[Use of self-sampling for the detection of human papillomavirus in cervical cancer screening]

López-Argumedo M, Canelo-Aybar C, Galnares-Cordero L.
Record ID 32018005628
Original Title: Uso de la auto-toma para determinación del Virus del Papiloma Humano en el programa de cribado de cáncer de cérvix
Authors' objectives: 1) To compare the diagnostic accuracy of self-sampling compared to that of clinician-collected samples for the detection of high-risk HPV strains for identifying grade 2 or 3 cervical intraepithelial neoplasia (CIN 2 or 3 respectively). 2) To assess the performance of self-sampling compared to that of other existing screening methods as a primary strategy for cervical cancer screening. 3) To describe the preferences of women regarding the use of HPV self-sampling as a screening method.
Authors' results and conclusions: The detection of HPV by self-sampling using signal amplification methods is likely to be less sensitive and may be less specific than clinician sampling for CIN 2. In the case of CIN 3, self-sampling may be less sensitive but there may be little or no difference in terms of specificity compared to clinician sampling. On the other hand, the detection of HPV by self-sampling using polymerase chain reaction (PCR) methods shows little or no difference in terms of sensitivity, and similarly, there may be little or no difference in terms of specificity, for identifying CIN 2 or 3 lesions, compared to clinician sampling. The strategy of screening by self-sampling is probably more efficient than a screening program based on clinician-collected samples for the detection of DNA from high-risk HPV strains, regardless of whether there is a prior cytology-based screening and HPV vaccine coverage. The potential benefits of moving towards an HPV detection program using self-sampling rely on the expectation that participation rates will increase by at least 6% and that the sensitivity will not be more than 5% lower than that observed with clinician-collected samples. It also implies that the recommended type of analysis is PCR and that measures should be taken to encourage participation in screening programs. The majority of women consider the use of self-sampling as a method for obtaining a cervicovaginal sample for detecting HPV DNA to be acceptable and that self-sampling is easy to perform. Further, the majority of women would prefer this sampling method to the collection of samples by a clinician. Conclusions HPV self-sampling for detecting HPV using PCR has few or no differences compared to clinician sampling in terms of sensitivity and specificity for CIN 2 and CIN 3. Self-sampling-based screening is probably more efficient than clinician-sampling-based screening programs for detecting DNA from high-risk HPV strains, provided that PCR is used for the analysis and measures are put in place to encourage greater participation in screening programs. Most women consider cervicovaginal self-sampling for detecting DNA from HPV acceptable and that the procedure is easy. Moreover, most would prefer self-sampling to clinician sampling.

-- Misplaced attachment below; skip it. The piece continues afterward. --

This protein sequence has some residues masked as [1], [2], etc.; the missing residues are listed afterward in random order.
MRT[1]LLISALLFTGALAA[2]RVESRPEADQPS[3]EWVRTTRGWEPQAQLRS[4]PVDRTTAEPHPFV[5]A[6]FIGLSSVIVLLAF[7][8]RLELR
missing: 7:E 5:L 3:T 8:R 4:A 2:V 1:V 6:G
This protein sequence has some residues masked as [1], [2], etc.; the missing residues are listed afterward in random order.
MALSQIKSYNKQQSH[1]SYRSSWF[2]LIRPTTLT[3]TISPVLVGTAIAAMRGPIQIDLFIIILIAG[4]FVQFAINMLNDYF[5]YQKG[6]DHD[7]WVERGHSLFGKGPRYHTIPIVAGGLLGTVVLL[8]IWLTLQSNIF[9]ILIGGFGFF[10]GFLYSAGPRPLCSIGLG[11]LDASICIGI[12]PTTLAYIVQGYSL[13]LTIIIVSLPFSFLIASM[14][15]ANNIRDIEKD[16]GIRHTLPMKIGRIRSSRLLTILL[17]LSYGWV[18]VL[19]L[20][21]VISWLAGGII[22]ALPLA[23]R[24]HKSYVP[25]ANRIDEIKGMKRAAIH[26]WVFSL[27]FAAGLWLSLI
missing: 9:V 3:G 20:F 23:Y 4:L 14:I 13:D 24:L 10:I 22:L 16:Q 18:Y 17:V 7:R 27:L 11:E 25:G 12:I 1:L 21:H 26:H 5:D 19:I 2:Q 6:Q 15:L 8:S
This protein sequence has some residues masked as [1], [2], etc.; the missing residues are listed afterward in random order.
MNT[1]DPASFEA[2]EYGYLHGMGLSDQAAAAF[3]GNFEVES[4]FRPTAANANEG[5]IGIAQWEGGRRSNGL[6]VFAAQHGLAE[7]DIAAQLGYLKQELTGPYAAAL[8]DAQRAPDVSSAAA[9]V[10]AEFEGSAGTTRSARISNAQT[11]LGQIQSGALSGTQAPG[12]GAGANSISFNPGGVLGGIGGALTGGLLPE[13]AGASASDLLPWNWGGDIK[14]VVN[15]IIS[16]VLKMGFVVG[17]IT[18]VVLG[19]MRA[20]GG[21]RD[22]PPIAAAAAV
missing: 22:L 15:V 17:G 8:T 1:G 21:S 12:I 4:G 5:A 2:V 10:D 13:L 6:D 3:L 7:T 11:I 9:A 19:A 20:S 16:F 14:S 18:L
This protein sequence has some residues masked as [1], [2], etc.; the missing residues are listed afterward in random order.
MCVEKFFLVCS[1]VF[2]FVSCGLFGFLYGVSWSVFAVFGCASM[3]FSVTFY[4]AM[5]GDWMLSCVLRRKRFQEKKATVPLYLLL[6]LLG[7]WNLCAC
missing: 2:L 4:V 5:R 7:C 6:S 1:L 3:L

Authors' methods: Systemic reviews were conducted, following the Cochrane Handbook for Systematic Reviews of Interventions.
Project Status: Completed
Year Published: 2024
English language abstract: An English language summary is available
Publication Type: Mini HTA
Country: Spain
MeSH Terms
  • Uterine Cervical Neoplasms
  • Papillomaviridae
  • Papillomavirus Infections
  • Human Papillomavirus DNA Tests
  • Self Care
  • Early Detection of Cancer
  • Self-Testing
  • Specimen Handling
  • Diagnostic Screening Programs
  • Mass Screening
  • Vaginal Smears
Organisation Name: Basque Office for Health Technology Assessment
Contact Address: C/ Donostia – San Sebastián, 1 (Edificio Lakua II, 4ª planta) 01010 Vitoria - Gasteiz
Contact Name: Lorea Galnares-Cordero
Contact Email: lgalnares@bioef.eus
Copyright: <p>Osteba (Basque Office for Health Technology Assessment) Health Department of the Basque Government</p>
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